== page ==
APR 23rd 2015

Legends at FoS: Le Mans 1975

Forty years ago this summer, British racing institution Derek Bell began a winning habit in the world’s greatest endurance race – the Le Mans 24 Hours – that he couldn’t kick for a dozen years.


In fact, this sportscar-racing superstar, who’d already raced for Ferrari in Formula 1, added his name to the elite band of world championship point-scorers, beaten many an up-and-comer in F2 and F3, and conquered the legendary RAC Tourist Trophy European Touring Car qualifier, came very close to a final ‘fix’ 20 years later.

The anniversary of his breakthrough victory in the twice-round-the-clock marathon in 1975, in the Gulf Mirage GR8 he shared with Belgian Jacky Ickx, will form a highly appropriate part of the celebrations under the 23rd Festival of Speed’s ‘Flat-out and Fearless: Racing on The Edge catch-all theme.

‘I’m really thrilled that my first Le Mans win is being celebrated like this – and at Goodwood, too, where it all began for me in ’64,’ Bell admits straightaway.

Derek Bell

Asked to reminisce about the details of win number one at La Sarthe, 73-year-old Bell unleashes a clarity of recollection that’s hard to fathom when you consider how much he’s done since those first steps 50 years ago in a little Lotus 7 at his local track.

‘It was fantastic to win with [team chief] John Wyer, who I’d raced the Gulf Porsche 917 for in ’71, his loyal team manager John Horsman and the great Jacky Ickx. I’d been developing the Mirage for a few years – the M6 in ’73 and the GR7 in ’74 – and it had become a great little car, produced by what was a small, privateer team, remember.’

It was thanks to Wyer’s hard work and determination to conquer the French classic one more time that the formidable Bell/Ickx pairing first saw the light of day. It was a relationship about which Bell still eulogises all these years later.


I was paired with Jacky for the first time, which was a great thrill. I had a huge amount of respect for him – he was a big star. He’d won Le Mans in the JWA Ford GT40 and told Wyer that he wanted to share with me. He was a total gent, never pushed his weight around and was so quick. We won Le Mans together three times, of course, and quite a few Group C races, so I guess I owe him a lot.’

Probe a little deeper into Bell’s memory banks on the subject of the ’75 win that set him on the road to long-distance domination and he reveals that taking part that year was by no means a formality, let alone his winning.

‘Mirage was only doing Le Mans that year, although I had a world championship programme with Alfa Romeo,’ he says, forgetting to mention that he won three races with Henri Pescarolo in the T33TT.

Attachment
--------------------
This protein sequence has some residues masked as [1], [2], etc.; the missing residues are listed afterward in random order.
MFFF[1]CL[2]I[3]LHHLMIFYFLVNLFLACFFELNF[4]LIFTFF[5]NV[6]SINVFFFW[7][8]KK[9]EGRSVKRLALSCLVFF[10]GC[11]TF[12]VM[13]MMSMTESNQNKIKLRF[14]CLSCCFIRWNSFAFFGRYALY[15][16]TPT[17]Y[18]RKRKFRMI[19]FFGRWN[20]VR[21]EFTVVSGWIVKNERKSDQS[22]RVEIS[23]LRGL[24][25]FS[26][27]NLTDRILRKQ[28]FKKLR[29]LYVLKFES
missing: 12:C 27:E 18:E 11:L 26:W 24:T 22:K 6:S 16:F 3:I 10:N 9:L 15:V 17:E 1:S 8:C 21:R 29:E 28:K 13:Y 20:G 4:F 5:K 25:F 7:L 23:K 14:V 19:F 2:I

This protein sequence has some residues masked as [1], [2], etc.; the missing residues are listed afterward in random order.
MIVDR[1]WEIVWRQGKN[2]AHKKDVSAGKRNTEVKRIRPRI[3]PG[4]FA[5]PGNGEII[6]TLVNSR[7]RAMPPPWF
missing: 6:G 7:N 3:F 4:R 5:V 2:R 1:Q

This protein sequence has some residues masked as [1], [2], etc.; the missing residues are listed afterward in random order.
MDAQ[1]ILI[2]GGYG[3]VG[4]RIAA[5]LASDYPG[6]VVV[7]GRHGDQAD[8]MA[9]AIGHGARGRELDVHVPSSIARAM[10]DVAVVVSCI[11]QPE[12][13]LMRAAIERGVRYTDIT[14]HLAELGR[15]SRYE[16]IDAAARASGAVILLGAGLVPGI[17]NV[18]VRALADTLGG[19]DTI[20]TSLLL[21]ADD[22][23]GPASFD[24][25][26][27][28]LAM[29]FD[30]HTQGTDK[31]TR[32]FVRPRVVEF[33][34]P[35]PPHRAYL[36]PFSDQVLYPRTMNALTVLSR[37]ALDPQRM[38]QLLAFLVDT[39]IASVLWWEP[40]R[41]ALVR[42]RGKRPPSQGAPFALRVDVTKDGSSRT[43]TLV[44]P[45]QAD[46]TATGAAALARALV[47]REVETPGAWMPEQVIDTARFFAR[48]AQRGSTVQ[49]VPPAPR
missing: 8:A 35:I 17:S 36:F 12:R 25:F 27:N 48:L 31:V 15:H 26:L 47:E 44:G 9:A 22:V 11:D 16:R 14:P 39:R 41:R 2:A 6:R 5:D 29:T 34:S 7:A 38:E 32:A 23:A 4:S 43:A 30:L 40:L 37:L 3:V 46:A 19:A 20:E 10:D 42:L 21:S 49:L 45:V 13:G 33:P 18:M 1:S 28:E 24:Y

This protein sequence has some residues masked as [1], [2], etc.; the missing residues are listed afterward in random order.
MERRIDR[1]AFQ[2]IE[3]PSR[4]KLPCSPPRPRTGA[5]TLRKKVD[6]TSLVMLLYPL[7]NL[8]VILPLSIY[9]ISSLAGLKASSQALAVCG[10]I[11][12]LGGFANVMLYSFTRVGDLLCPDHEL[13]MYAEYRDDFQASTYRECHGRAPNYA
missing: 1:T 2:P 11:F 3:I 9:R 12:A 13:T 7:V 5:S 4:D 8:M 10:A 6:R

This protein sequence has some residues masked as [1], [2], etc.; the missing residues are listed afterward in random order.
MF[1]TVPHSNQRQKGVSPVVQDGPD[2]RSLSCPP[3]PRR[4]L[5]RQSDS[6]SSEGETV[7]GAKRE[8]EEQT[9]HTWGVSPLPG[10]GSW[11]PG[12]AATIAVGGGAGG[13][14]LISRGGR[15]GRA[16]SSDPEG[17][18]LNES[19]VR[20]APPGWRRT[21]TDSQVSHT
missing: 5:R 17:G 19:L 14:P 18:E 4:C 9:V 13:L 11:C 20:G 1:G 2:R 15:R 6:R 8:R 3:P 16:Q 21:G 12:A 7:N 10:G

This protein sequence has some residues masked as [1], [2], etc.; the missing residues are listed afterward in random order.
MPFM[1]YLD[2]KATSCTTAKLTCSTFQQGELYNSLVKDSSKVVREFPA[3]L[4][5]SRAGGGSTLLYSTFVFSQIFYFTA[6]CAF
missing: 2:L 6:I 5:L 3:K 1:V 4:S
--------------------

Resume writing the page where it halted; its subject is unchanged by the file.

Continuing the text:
‘It was a beautiful exercise in John Wyer efficiency,’ is how Bell fondly and modestly remembers an event that would prove pivotal in his career.

‘Wyer went to Keith Duckworth at Cosworth to tell him he wanted to use his engines. “You don’t want to do that, it’ll never last” was Duckworth’s response. Fortunately, Wyer ignored him and prepared the engines himself. The rules on fuel-tank size and consumption had changed for ’75 so the DFV could be made to last the distance.’

And last the distance it did, Bell and Ickx getting the jump on the sister GR8 of Jean-Pierre Jaussaud and Vern Schuppan after it lost time to alternator failure. So good were the powder-blue-and-orange racers, the delayed car fought back to third by the end, just six laps behind the winners. The second-placed Ligier JS2 had a DFV in the back, too, so Duckworth had been properly wrong.


‘Apart from a cracked exhaust, which the guys had to replace with a few hours to go, the race actually featured very few dramas for us,’ Bell admits. ‘You had to be careful with the incredible vibration on the engine, though. You didn’t want to over-rev it, so the trick was to go like hell in the corners and then get a tow up the Mulsanne straight from a little Porsche 911 or something. People say you didn’t have to drive fast in those days, which is crap! Sure, reliability wasn’t as good and we didn’t have all the electronic trickery they have now, but you still had to go quickly.

‘It was a beautiful exercise in John Wyer efficiency,’ is how Bell fondly and modestly remembers an event that would prove pivotal in his career.

 Make sure you keep an eye out for the Gulf Mirage GR8 and its famous pedaller at the Festival – it’s the sort of reunion that only happens in this magical, time-warp corner of West Sussex.

Photography via LAT

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